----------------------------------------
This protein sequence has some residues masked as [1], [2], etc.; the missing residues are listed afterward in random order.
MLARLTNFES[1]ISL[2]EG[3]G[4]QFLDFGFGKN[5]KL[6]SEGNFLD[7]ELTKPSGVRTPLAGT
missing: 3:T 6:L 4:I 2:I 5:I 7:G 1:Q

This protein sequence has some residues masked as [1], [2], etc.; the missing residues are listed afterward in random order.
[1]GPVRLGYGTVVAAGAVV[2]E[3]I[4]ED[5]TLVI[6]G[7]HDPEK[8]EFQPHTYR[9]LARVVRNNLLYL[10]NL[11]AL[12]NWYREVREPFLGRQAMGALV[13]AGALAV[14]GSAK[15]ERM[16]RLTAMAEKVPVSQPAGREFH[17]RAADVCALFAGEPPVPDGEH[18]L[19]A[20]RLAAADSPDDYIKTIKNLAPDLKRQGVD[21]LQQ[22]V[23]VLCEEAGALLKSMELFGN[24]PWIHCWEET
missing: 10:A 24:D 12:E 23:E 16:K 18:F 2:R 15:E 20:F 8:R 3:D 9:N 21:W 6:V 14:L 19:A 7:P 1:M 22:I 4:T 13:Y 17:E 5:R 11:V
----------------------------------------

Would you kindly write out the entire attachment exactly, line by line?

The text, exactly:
This protein sequence has some residues masked as [1], [2], etc.; the missing residues are listed afterward in random order.
MLARLTNFES[1]ISL[2]EG[3]G[4]QFLDFGFGKN[5]KL[6]SEGNFLD[7]ELTKPSGVRTPLAGT
missing: 3:T 6:L 4:I 2:I 5:I 7:G 1:Q

This protein sequence has some residues masked as [1], [2], etc.; the missing residues are listed afterward in random order.
[1]GPVRLGYGTVVAAGAVV[2]E[3]I[4]ED[5]TLVI[6]G[7]HDPEK[8]EFQPHTYR[9]LARVVRNNLLYL[10]NL[11]AL[12]NWYREVREPFLGRQAMGALV[13]AGALAV[14]GSAK[15]ERM[16]RLTAMAEKVPVSQPAGREFH[17]RAADVCALFAGEPPVPDGEH[18]L[19]A[20]RLAAADSPDDYIKTIKNLAPDLKRQGVD[21]LQQ[22]V[23]VLCEEAGALLKSMELFGN[24]PWIHCWEET
missing: 10:A 24:D 12:E 23:E 16:K 18:F 2:R 15:E 20:F 8:R 3:D 9:N 21:W 6:V 14:L 19:A 7:P 1:M 22:I 4:T 13:Y 17:E 5:R 11:V